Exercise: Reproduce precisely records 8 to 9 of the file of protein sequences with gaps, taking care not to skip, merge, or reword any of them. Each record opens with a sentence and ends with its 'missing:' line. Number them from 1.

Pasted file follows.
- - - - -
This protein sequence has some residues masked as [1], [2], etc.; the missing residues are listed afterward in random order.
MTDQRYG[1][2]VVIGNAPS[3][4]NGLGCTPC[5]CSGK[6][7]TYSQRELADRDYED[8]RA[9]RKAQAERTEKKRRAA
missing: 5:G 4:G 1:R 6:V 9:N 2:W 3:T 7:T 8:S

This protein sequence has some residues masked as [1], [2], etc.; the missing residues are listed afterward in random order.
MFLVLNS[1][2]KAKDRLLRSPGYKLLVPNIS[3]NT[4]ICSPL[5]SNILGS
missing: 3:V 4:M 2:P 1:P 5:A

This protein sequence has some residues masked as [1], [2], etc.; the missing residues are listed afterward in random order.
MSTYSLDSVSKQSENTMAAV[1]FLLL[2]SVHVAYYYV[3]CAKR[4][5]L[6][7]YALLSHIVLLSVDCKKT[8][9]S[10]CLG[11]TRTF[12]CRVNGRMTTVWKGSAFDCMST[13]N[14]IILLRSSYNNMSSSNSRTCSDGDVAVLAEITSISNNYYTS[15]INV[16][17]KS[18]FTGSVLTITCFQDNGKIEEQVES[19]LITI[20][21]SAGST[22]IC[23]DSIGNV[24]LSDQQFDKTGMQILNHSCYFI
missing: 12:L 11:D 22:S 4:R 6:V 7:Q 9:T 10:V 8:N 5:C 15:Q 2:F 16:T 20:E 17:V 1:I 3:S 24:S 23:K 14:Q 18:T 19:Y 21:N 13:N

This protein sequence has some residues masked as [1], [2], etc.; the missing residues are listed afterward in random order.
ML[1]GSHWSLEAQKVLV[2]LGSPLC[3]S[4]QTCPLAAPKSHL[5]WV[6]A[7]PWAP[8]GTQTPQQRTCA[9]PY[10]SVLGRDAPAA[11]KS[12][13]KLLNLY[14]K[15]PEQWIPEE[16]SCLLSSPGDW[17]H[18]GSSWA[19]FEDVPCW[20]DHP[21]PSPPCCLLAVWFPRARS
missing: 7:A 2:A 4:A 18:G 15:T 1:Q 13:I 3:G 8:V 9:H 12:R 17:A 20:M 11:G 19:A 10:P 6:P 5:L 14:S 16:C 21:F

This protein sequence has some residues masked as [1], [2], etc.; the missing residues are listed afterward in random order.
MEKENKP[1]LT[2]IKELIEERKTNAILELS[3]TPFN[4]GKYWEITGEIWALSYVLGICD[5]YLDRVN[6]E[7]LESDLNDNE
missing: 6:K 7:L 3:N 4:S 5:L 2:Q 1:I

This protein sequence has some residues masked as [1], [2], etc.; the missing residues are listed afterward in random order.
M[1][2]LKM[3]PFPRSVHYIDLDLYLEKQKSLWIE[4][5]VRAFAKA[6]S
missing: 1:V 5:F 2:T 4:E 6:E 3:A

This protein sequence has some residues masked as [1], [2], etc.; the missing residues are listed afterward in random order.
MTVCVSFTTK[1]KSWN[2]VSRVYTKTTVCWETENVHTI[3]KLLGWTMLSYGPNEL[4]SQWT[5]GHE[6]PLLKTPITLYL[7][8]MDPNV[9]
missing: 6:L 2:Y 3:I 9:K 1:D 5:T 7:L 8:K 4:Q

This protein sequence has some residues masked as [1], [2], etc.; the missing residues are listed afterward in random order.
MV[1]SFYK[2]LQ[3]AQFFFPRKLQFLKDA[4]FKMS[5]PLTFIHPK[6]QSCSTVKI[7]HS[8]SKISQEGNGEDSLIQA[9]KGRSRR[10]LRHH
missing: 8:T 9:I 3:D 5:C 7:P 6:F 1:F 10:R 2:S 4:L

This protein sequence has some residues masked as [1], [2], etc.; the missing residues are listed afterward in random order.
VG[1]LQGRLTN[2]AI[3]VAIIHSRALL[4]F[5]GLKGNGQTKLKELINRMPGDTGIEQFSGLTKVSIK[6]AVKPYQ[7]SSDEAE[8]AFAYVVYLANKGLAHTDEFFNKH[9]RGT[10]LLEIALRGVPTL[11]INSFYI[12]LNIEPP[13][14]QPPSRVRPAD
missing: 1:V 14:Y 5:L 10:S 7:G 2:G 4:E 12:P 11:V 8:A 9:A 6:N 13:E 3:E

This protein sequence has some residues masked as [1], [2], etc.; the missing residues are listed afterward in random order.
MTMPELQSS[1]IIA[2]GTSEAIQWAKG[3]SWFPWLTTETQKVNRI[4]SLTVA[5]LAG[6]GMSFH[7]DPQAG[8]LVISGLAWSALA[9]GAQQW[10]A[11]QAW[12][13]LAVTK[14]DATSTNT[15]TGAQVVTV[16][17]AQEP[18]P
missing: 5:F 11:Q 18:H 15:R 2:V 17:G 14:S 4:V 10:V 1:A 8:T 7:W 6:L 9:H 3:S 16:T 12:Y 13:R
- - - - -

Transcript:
This protein sequence has some residues masked as [1], [2], etc.; the missing residues are listed afterward in random order.
MV[1]SFYK[2]LQ[3]AQFFFPRKLQFLKDA[4]FKMS[5]PLTFIHPK[6]QSCSTVKI[7]HS[8]SKISQEGNGEDSLIQA[9]KGRSRR[10]LRHH
missing: 8:T 9:I 3:D 5:C 7:P 6:F 1:F 10:R 2:S 4:L

This protein sequence has some residues masked as [1], [2], etc.; the missing residues are listed afterward in random order.
VG[1]LQGRLTN[2]AI[3]VAIIHSRALL[4]F[5]GLKGNGQTKLKELINRMPGDTGIEQFSGLTKVSIK[6]AVKPYQ[7]SSDEAE[8]AFAYVVYLANKGLAHTDEFFNKH[9]RGT[10]LLEIALRGVPTL[11]INSFYI[12]LNIEPP[13][14]QPPSRVRPAD
missing: 1:V 14:Y 5:L 10:S 7:G 2:G 4:E 12:P 11:V 8:A 9:A 6:N 13:E 3:E